By Brian Hickey
Collaborating with colleagues from around the world, Jefferson Industrial Design professor Lyn Godley asked the question: “How can we take the tools that online education offers us, and give students an experience they never would have had otherwise, something that will set them and their portfolios apart?” The result is the sophomore Industrial Design Studio project entitled “SEE: Our Cities,” a global, urban-space, observation-and-intervention project. The program has teamed up with 16 partners from universities on five continents. Godley says the resulting effort “has the potential to be a substantial addition to the students’ academic experience in ways that on-site classes may not traditionally offer.”
“When we teach these courses, and write up the curriculum, it was traditionally to be used one time, for a group of 8 to 15 students,” she says. “I just love the idea that we could be sharing resources and teaching students with other universities. We’ll be touching upon what ties us all together as a global design community.”
Students from each academic institution will visit public spaces pre-selected by their instructors and document observations of human activity in the space. That will enable them to not only identify opportunities for design intervention, but develop concepts for design solutions. Students of various disciplines from the schools will also virtually attend live or pre-recorded classes from partner schools.
“Open classrooms in which participating faculty and students can sit-in on project sessions at other universities will broaden the scope of the project,” according to Godley, who notes that methodologies, schedules, education-level and curriculum needs will vary among the participants. “This gives our professors a global audience, which is incredible.” They will then create a final video presentation of their project, walking peers through their thought processes and proposed solutions.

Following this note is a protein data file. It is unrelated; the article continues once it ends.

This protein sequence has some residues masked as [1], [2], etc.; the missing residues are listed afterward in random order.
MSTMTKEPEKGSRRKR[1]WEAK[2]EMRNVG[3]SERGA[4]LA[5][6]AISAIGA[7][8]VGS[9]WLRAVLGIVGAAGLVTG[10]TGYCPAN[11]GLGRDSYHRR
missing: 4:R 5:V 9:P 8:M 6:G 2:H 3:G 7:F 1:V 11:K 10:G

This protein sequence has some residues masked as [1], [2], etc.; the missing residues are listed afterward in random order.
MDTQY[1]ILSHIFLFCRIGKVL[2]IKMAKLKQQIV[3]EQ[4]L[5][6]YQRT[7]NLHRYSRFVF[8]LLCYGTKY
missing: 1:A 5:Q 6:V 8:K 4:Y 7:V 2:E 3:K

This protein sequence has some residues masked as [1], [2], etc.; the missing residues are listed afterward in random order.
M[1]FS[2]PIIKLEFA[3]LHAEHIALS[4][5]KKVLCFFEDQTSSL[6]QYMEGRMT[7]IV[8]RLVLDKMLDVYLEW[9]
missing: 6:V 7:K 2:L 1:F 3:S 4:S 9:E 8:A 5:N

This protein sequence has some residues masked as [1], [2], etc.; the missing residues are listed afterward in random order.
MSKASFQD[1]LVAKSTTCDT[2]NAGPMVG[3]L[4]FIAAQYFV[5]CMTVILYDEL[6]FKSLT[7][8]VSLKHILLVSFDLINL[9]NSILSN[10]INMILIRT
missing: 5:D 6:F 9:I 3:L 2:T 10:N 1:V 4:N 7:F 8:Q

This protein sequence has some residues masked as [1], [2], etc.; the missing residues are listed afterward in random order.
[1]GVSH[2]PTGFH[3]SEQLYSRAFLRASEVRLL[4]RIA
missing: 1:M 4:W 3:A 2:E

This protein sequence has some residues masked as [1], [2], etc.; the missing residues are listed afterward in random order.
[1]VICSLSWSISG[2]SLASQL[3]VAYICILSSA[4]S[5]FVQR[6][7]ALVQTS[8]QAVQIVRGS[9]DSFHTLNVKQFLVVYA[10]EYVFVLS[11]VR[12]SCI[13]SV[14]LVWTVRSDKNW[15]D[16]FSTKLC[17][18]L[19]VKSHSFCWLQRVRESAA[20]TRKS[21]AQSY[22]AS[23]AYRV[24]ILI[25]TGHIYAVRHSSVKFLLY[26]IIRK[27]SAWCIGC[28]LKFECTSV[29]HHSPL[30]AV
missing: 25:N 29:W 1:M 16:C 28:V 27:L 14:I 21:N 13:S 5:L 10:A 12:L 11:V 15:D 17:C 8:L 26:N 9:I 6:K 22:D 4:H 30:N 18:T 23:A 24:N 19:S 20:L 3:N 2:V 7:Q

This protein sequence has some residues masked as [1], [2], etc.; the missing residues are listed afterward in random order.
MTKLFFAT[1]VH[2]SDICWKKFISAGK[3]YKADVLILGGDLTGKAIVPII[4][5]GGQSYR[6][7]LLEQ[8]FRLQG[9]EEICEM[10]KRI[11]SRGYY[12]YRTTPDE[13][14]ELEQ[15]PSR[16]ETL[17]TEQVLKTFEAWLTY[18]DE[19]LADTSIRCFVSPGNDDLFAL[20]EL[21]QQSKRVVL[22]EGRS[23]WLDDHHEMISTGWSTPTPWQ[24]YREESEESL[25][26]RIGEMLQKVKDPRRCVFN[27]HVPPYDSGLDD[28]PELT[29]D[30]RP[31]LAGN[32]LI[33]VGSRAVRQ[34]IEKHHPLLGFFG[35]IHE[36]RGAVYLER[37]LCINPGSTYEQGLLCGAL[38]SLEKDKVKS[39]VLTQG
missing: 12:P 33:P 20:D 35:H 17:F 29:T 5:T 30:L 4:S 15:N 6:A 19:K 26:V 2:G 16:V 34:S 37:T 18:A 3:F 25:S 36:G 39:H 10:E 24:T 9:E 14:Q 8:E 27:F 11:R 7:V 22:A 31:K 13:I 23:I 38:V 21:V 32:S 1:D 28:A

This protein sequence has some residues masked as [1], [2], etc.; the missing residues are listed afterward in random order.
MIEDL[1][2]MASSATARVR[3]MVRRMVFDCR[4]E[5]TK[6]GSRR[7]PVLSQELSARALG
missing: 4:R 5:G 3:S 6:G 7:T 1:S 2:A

Godley, who notes that this is just one project in the semester-long course, says this project could potentially become a springboard for future collaborations.“Online teaching offers the exposure opportunity for curricular participation outside of a school’s geographic area, partnering with institutions nationally and internationally,” she says.
Shruti Joshi, a professor and co-founder of the Dr. Bhanuben Nanavati College of Architecture for Women (BNCA) in India, says she is excited about the project which adds a new wrinkle to global learning at a time when her students are studying remotely as well. “This is a global classroom taught online, and it couldn’t have come at a better moment for us,” she says, noting that the approach helps them get around the logistical challenges involving travel. “Learning to adapt to new platforms, with students remotely placed in their hometowns, will help survive and grow in a post-COVID scenario despite the challenges. This is an important step that gives us a change to strengthen our ties to other universities in a meaningful way.”
In addition to Jefferson, Parsons and BNCA, the schools committed to participating are Drexel University, Ariel University (Israel), Chinese University of Mining & Technology and Tsinghua University (China), Swinburne University of Technology (Australia), Koln International School of Design (Germany), Grays School – Robert Gordon University of Art (Scotland), ITMO University (Russia), Duoc (Chile), and Manipal Academy of Higher Education (India). Students involved are studying various fields including industrial design, architecture, art, sociology and urban spaces.
Godley is excited about what this initiative could mean for the future. “This is a good experiment, and education was already moving in a direction of thinking about a more universal approach to teaching, and what the classroom of the future could look like,” she says.